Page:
A van glows darkly in the seedy neon of 1970s Times Square. Taxis queue up for gas amid a global oil crisis. In Los Angeles, sprawling development overlooks acres of flat parking, a feedback loop from the urban void.
In "The Autonomous Future of Mobility," Constance Vale, assistant professor of architecture at the Sam Fox School of Design and Visual Arts at Washington University in St. Louis, explores how motorized travel shapes American cities, the power consumption and popular notions. of freedom and independence.
The virtual exhibition, which is also on display at the Mildred Lane Kemper Art Museum's Teaching Gallery, features 18 works in a variety of media, from photography and painting to prints, artist books, and videos.
"Cars are objects of desire, tied to personal identity and presented as extensions of the individual," Vale observed. “They have shaped our cities in significant and positive ways,” yet “are linked to a host of catastrophes, including fatalities from vehicle accidents, environmental and atmospheric damage, military conflict, insufficient infrastructure, and economic injustice and segregation in cities through the expansion of highways and use of eminent domain. ”
Now, with artificial intelligence and autonomous vehicles on the not too distant horizon, “it is crucial to assess how architects, urban designers and engineers can approach the design of cities in ways that address the new technological imperatives and socio-political and environmental problems linked to the legacy of the automobile, ”added Vale.
Related : Read the full curator's statement here.
Culture, signs, space, speed, energy and autonomy
When entering the Gallery of teaching, viewers are greeted by two distinct visions of motorized autonomy. Robert Breer's kinetic sculpture "Float" (1972), designed to glide slowly across the gallery floor, is an early example of a self-navigating object. Trevor Paglen's photograph "Untitled (Reaper Drone)" (2010) shows the paradigmatic weapon of the 21st century as a distant spot barely visible in the morning sky.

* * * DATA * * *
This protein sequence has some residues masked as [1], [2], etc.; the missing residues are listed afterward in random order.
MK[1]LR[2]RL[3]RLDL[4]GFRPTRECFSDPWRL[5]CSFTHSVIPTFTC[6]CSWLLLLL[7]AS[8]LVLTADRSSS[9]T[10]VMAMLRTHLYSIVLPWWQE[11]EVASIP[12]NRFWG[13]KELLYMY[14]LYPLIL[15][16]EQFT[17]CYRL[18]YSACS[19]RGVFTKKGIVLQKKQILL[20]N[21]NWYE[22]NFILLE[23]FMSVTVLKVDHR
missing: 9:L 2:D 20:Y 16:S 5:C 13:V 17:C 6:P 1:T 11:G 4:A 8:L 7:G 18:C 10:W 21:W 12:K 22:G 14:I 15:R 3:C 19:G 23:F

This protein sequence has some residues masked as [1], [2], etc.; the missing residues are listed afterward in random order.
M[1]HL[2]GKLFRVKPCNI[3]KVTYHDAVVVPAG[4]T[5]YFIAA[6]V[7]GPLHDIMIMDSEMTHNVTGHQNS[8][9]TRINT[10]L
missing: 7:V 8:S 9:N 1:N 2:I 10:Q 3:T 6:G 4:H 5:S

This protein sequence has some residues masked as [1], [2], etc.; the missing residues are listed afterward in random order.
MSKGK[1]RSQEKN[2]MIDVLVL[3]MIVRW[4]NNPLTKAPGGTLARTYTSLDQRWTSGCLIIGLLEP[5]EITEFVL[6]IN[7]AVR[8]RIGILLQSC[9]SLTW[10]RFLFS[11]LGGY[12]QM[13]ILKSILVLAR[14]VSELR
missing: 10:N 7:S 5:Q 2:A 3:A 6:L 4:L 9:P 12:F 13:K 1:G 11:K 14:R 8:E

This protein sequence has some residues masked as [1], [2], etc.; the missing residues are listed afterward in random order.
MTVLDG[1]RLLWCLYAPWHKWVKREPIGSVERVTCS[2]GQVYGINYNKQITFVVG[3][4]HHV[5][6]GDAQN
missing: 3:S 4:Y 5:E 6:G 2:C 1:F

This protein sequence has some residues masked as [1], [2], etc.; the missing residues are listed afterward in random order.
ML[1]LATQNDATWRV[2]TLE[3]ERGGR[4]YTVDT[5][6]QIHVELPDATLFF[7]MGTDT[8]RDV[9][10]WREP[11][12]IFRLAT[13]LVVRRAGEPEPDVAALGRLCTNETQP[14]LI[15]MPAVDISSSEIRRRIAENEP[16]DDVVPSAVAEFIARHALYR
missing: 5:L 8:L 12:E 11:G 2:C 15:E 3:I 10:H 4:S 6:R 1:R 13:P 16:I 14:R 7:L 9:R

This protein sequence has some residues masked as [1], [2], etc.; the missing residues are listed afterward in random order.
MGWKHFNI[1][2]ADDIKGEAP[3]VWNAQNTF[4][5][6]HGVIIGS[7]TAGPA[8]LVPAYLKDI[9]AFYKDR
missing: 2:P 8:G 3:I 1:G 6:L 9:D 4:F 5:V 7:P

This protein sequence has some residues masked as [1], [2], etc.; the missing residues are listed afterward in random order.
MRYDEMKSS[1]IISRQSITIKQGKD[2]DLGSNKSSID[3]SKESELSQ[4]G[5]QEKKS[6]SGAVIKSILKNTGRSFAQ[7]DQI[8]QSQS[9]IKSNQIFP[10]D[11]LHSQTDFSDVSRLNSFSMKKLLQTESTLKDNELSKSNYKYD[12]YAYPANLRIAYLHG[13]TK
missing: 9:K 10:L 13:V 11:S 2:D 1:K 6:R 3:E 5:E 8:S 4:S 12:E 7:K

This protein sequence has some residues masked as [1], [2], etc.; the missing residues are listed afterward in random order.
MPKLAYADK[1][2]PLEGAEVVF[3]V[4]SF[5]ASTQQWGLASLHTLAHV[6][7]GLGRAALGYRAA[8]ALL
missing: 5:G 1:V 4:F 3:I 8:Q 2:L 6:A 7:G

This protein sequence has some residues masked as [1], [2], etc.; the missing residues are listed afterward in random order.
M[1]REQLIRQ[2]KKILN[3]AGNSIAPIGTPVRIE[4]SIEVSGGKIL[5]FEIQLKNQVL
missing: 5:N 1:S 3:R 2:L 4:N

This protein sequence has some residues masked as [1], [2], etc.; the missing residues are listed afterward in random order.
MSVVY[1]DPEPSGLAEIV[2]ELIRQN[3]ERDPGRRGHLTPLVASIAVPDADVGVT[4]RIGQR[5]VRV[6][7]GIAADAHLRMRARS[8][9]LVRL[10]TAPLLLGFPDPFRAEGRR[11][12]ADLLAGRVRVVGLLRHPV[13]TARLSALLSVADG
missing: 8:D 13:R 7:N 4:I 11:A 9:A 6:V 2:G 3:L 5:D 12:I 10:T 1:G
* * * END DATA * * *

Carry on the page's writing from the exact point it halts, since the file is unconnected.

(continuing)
On the adjacent wall, Andy Warhol's "Truck" (1985) reflects the artist's concerns for vehicles, consumer goods, and trademarks. Noel Mahaffey's melancholic chiaroscuro "Night – Times Square" (1979) links automobile culture with the dynamics of class power, segregation and urban decline. Larry Stark's "May 16 th 1970" (1970) shows a blackened chimney towering over the treetops and the brightly colored logo of a bygone oil company, one image at a time requiem and warning.
Ed Ruscha's "Twentysix Gasoline Stations" (1963) captures the paper-thin commercial architecture upon which vehicular infrastructure is largely built. Blankly anticipating Google Street View, Ruscha's "Every Building on the Sunset Strip" (1966) documents the full 1.5-mile length of the country's most famous driveway, while "Thirtyfour Parking Lots in Los Angeles" (1967 ) describes the vacancies. , at once disturbing and ironic, of spaces designed to facilitate travel.
"The mobility of our time"
Other works, by John Baeder and Irma Bloom, explore the place of the automobile in American culture, while Garry Winogrand examines its effect on pedestrian spaces. John Chamberlain, Doug Aitken, Arnold Odermatt, and Robert Stanley explore the lure and vulnerabilities of uncontrolled speed. Ron Kleemann highlights the economic impact of the automobile, in all its power and fragility.
"The mobility of our time is unique in its independence from human intervention and sight, but it is still entangled with social, political and economic realities," Vale said. At the same time, “it is possible to imagine a very different vehicular landscape, one that aims to reduce or eliminate the environmental damage and political problems that cars have caused through a new vision of the role of the car in our lives and design. of cities with built-in intelligence that takes advantage of energy-saving traffic ”.
Vale concluded: “With architecture and urban planning prioritizing public interests over commercial and private ones, and the thoughtful incorporation of autonomous mobility that accounts for infrastructure and space considerations, our world could be one in which mobility individual and freedom that automobile supplies are no longer at the cost of social and collective freedom ”.
The Teaching Gallery
The Teaching Gallery is an exhibition space within the Mildred Lane Kemper Art Museum in Washington University in St. Louis. It is dedicated to displaying works from the museum's collection with direct connections to university courses. The Teaching Gallery exhibits are intended to serve as parallel classrooms and can be used to supplement courses through inquiry, inquiry, and object-based learning.
"The autonomous future of mobility" remains on view until March 12, 2021. Due to COVID-19, the museum is closed to the public but is available by reservation to WashU students, faculty, and staff. To view the exhibition online, click here
For more information, call 314-935-4523; visit kemperartmuseum.wustl.edu; or follow the museum on Facebook, Instagram and Twitter.